Finding your own style is about communicating through clothes what you want to project about yourself. We might think of Tom Wolfe’s white suits or Andy Warhol’s Brooks Brothers button downs and jeans as examples of iconic style identities, representing respectively Wolfe's immaculate, clinical detachment from his subjects and Warhol's insouciant delight in the visual library of the everyman. At the same time, a style identity ought to be about comfortable self-expression. We shouldn’t be dressing up for a part, playing someone we’re not.
My own style identity developed in two great leaps forward.
The first was the discovery of Bruce Boyer’s book of style essays, Elegance, on a bookstore remainder table when I was a junior in college. I ordered my first Brooks Brothers classic button down oxford shirts, and tossed aside my jeans for khakis. These were simple steps, yet for me at the time, groundbreaking.
Like so many men of my generation, it was the Internet that taught me how to wear coat and tie. Most Internet sartorialists find their stylistic lodestar in either Britain or Italy, with a stubborn sect of dissenters holding on to American Trad style. Classic American, and Southern, style is descended from British style, so turn to London was natural for me.
Today my casual wardrobe is essentially Southern preppy that is informed strongly by an English country look. While fundamentally conservative, the style allows for splashes of boldness, from plaid madras in summer to red corduroy trousers in winter. But the more formally I dress the more I drift toward London.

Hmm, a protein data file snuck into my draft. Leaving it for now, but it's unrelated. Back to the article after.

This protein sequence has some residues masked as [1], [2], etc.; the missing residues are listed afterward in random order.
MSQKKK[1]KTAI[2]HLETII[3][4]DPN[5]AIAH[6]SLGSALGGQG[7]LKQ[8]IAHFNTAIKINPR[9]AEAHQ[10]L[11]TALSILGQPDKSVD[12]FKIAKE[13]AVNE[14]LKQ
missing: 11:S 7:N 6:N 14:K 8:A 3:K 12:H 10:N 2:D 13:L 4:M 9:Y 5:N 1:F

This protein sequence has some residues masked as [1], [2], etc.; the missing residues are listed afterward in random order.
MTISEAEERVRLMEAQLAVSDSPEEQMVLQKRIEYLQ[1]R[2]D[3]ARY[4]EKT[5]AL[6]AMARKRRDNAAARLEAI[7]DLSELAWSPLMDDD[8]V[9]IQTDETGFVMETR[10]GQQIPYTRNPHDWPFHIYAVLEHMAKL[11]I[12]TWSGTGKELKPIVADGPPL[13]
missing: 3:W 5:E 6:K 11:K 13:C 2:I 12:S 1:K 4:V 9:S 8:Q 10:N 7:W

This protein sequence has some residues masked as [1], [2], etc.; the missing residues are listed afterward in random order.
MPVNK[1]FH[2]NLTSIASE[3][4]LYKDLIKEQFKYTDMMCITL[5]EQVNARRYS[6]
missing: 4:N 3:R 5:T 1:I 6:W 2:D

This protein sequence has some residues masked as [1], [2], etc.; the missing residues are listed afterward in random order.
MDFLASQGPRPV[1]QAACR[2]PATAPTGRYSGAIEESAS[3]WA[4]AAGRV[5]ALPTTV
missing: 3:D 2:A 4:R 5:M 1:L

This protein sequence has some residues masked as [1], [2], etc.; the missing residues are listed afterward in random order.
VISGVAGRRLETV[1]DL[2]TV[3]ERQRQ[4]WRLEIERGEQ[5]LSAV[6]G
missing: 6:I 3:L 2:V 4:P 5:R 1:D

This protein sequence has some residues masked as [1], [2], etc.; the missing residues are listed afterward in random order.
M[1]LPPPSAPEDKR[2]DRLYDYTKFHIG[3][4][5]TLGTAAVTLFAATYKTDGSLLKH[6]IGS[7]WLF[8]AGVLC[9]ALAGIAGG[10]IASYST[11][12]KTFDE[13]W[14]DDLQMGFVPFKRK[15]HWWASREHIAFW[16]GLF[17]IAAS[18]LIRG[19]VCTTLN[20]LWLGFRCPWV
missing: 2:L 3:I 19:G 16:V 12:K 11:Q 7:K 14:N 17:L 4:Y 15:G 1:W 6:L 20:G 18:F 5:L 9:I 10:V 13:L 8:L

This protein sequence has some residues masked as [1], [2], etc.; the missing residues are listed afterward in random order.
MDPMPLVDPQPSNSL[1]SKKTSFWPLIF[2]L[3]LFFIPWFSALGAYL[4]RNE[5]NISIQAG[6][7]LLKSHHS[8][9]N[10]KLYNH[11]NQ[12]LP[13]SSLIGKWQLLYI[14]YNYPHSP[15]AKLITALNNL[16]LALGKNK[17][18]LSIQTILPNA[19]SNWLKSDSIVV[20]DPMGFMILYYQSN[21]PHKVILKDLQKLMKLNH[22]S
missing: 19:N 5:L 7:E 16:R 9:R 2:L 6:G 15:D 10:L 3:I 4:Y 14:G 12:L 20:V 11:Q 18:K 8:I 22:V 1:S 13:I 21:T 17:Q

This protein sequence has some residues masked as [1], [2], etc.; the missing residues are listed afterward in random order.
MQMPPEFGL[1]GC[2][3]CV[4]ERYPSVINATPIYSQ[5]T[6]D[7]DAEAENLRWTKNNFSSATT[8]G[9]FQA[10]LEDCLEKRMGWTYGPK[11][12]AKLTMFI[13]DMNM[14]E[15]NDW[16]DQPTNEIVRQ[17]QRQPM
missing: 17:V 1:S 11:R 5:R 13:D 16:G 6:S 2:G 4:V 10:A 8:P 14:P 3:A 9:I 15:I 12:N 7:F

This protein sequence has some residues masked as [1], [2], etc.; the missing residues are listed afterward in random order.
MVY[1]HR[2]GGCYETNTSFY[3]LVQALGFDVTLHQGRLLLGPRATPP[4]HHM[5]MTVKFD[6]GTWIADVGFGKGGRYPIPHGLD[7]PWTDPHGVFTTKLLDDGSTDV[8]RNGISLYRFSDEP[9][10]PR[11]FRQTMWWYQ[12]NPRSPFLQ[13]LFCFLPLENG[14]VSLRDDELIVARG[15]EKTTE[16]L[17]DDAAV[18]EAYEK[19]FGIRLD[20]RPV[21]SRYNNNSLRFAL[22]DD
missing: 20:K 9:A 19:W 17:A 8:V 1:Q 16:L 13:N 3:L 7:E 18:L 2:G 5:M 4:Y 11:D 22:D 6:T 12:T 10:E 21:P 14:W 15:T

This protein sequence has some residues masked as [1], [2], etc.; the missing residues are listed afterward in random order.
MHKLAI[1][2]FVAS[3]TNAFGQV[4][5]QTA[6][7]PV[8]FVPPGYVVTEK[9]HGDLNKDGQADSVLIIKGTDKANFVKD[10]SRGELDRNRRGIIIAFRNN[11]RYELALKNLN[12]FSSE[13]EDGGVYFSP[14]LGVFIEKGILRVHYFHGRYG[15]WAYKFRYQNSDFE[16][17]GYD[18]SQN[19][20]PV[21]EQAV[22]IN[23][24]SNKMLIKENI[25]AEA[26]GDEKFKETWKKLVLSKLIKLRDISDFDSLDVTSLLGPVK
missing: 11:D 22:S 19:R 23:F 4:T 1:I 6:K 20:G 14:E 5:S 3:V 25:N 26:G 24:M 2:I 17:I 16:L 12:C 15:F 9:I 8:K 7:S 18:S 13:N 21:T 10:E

The seeds of my style were there all along; it reflects my tastes, interests and ideas about myself. But the knowledge and the insight of others armed me with the tools to express it. Traditional clothes echo my more traditional mindset. My love for history finds expression through the incorporation of vintage items such as cufflinks, neckties, fedoras, and overcoats. An influence from London channels a lifelong Anglophilia. Thus, despite my appreciation for their quality construction, the Hermes silk shirts and the Dolce & Gabbana trousers weren’t kept around long. They were sent along to others who would appreciate them.
Settling into a comfortable personal style identity isn’t meant to freeze us in sartorial amber. Instead it gives us a home in which to continue to experiment, while protecting us from being tossed to and fro by the winds of fickle fashion.